House Speaker Kevin McCarthy (R-Calif.) declared on May 25 that he will stay in Washington, D.C. “for as long as it takes” in an effort to come to an agreement on the debt ceiling that’s “worthy of the American people.”
McCarthy took to Twitter amid the ongoing political deadlock where he penned, “I’m staying in DC to fight for an agreement that’s worthy of the American people—for as long as it takes.”
“I will continue the fight to curb inflation, stop reckless spending, make our economy stronger, and end our dependence on China,” McCarthy added.
Speaking to reporters earlier on Thursday afternoon, McCarthy stressed that he is “not going to give up” on the American public amid his ongoing budget deal negotiations with President Joe Biden, despite the looming June deadline.
The Republican sought to ease concerns that the United States might default on its debt obligations for the first time in history, which could have disastrous economic effects both domestically and abroad.
Negotiations between Democrats and Republicans over the nation’s debt ceiling, now at $31 trillion, are already in their third week. The administration has refused to make spending cuts until the debt limit is raised.
Biden has put forward a proposal that he says will cut spending by more than $1 trillion and freeze spending for the next two years. Republicans say that’s not enough.
McCarthy’s comments came shortly after Biden left the Capitol.
‘We’re Going to Solve This Problem’
“We’re not going to default, we’re going to solve this problem, I will stay with it until we can get it done,” McCarthy said. “But let’s be honest about this, we have to spend less than we did last year. It is not my fault that the Democrats can not give up on their spending.”
McCarthy’s comments come as Treasury Secretary Janet Yellen has warned that the government could run out of cash to pay its bills by next week.
According to the Daily Treasury Statement, the Treasury’s opening cash balance on May 24, the latest data available, was $76,546 billion, down significantly from its opening balance of $316,381 billion at the beginning of the month.
As negotiations continue, the stock market is already reacting negatively.
Late Thursday, Fitch Ratings agency—one of the three big credit rating agencies—placed the United States’ AAA credit on “ratings watch negative,” citing concerns over a possible downgrade because of the ongoing deadlock in negotiations.
The agency said it still expects a resolution to the U.S. Treasury’s debt limit before the deadline, noting that the rating watch negative reflects “increased political partisanship that is hindering reaching a resolution to raise or suspend the debt limit despite the fast-approaching x date (when the U.S. Treasury exhausts its cash position and capacity for extraordinary measures without incurring new debt).”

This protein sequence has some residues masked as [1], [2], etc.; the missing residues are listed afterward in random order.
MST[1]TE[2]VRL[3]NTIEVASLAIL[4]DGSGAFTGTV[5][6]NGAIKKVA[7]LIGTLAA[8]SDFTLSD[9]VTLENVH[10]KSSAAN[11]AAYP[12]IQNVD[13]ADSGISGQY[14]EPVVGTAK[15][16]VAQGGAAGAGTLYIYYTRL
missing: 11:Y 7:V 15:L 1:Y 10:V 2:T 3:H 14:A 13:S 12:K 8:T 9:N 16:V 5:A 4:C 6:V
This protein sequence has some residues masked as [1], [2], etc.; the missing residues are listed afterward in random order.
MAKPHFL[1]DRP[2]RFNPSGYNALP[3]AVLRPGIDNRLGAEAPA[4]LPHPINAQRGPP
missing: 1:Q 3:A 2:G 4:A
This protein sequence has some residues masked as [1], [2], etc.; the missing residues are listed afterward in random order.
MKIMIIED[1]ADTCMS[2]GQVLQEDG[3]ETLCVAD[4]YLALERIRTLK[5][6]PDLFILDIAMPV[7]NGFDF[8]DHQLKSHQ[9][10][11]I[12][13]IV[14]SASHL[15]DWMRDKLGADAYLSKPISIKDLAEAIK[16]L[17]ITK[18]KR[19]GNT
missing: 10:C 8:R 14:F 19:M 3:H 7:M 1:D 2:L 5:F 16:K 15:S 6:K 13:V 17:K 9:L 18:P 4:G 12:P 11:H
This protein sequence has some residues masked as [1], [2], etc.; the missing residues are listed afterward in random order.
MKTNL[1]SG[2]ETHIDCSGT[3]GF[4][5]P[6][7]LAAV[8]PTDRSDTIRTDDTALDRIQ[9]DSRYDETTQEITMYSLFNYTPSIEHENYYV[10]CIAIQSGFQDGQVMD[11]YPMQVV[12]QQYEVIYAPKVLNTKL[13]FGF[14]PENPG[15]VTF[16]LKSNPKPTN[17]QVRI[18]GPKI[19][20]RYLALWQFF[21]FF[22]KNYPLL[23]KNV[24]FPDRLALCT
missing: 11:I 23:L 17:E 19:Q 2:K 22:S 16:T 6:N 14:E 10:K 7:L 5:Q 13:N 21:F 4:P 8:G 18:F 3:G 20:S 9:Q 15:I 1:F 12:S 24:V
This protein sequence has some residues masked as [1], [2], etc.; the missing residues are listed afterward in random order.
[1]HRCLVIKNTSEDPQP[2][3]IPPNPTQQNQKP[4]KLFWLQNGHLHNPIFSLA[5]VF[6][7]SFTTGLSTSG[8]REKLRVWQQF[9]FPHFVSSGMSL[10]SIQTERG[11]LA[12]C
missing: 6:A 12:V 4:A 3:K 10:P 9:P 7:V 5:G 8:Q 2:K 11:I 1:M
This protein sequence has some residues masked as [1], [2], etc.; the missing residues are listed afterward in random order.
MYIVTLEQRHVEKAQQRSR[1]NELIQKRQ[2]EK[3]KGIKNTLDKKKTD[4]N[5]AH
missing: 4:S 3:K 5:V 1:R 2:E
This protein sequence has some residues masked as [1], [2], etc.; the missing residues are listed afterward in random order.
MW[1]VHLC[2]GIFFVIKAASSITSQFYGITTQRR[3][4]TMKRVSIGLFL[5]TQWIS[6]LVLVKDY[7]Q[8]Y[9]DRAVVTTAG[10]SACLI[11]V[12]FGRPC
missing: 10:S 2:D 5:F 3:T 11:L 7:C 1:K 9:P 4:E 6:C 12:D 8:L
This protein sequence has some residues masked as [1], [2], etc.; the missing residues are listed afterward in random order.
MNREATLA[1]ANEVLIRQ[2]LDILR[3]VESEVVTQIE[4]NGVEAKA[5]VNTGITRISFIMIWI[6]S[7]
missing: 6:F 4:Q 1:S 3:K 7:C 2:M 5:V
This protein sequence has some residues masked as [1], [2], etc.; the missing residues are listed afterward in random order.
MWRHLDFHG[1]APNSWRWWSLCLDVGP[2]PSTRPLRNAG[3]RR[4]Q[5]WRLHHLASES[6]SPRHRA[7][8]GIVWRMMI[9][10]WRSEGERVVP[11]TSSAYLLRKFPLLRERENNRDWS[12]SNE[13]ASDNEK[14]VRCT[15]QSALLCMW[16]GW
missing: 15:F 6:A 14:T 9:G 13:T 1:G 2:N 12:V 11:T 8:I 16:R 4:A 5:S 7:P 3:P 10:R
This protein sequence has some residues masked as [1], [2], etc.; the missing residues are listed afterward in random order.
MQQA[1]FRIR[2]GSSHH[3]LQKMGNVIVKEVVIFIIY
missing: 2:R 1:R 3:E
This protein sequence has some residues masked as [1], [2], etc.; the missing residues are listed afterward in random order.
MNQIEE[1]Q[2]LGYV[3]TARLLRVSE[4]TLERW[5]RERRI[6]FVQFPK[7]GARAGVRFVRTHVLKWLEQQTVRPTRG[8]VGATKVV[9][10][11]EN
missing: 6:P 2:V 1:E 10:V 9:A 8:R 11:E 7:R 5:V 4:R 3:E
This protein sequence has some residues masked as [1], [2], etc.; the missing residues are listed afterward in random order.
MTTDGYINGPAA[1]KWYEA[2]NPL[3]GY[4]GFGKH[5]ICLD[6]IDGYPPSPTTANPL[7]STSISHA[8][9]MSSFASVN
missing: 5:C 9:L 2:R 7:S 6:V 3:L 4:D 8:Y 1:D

“However, we believe risks have risen that the debt limit will not be raised or suspended before the x-date and consequently that the government could begin to miss payments on some of its obligations,” it said.
“The brinkmanship over the debt ceiling, failure of the U.S. authorities to meaningfully tackle medium-term fiscal challenges that will lead to rising budget deficits and a growing debt burden signal downside risks to U.S. creditworthiness,” the agency said.
‘Competing Visions for America’
Speaking at the White House on Thursday, Biden declared: “The only way to move forward is with a bipartisan agreement. And I believe we’ll come to an agreement that allows us to move forward and protects the hardworking Americans of this country.”
The president also stressed that the United States would not default, something he said congressional leaders are all in agreement with.
“Now, I want to be clear that the negotiations we’re having with Speaker McCarthy is about the outlines of what the budget will look like, not about default,” he continued. “It’s about competing visions for America.”
Lawmakers are not expected to return to work until May 30, just days before the United States is expected to start running out of cash.
Biden will also be away this weekend, leaving Friday for the presidential retreat at Camp David, Maryland, before heading to his home in Wilmington, Delaware.
While Biden has ruled out invoking the 14th Amendment, allowing him to act unilaterally to raise the debt limit on his own if Congress doesn’t act, Democrats in the House have all signed on to a legislative “discharge” process that would force a debt ceiling vote.
However, they will need five Republicans to break with their party and sign the petition for the plan to move forward.
The Associated Press contributed to this report.
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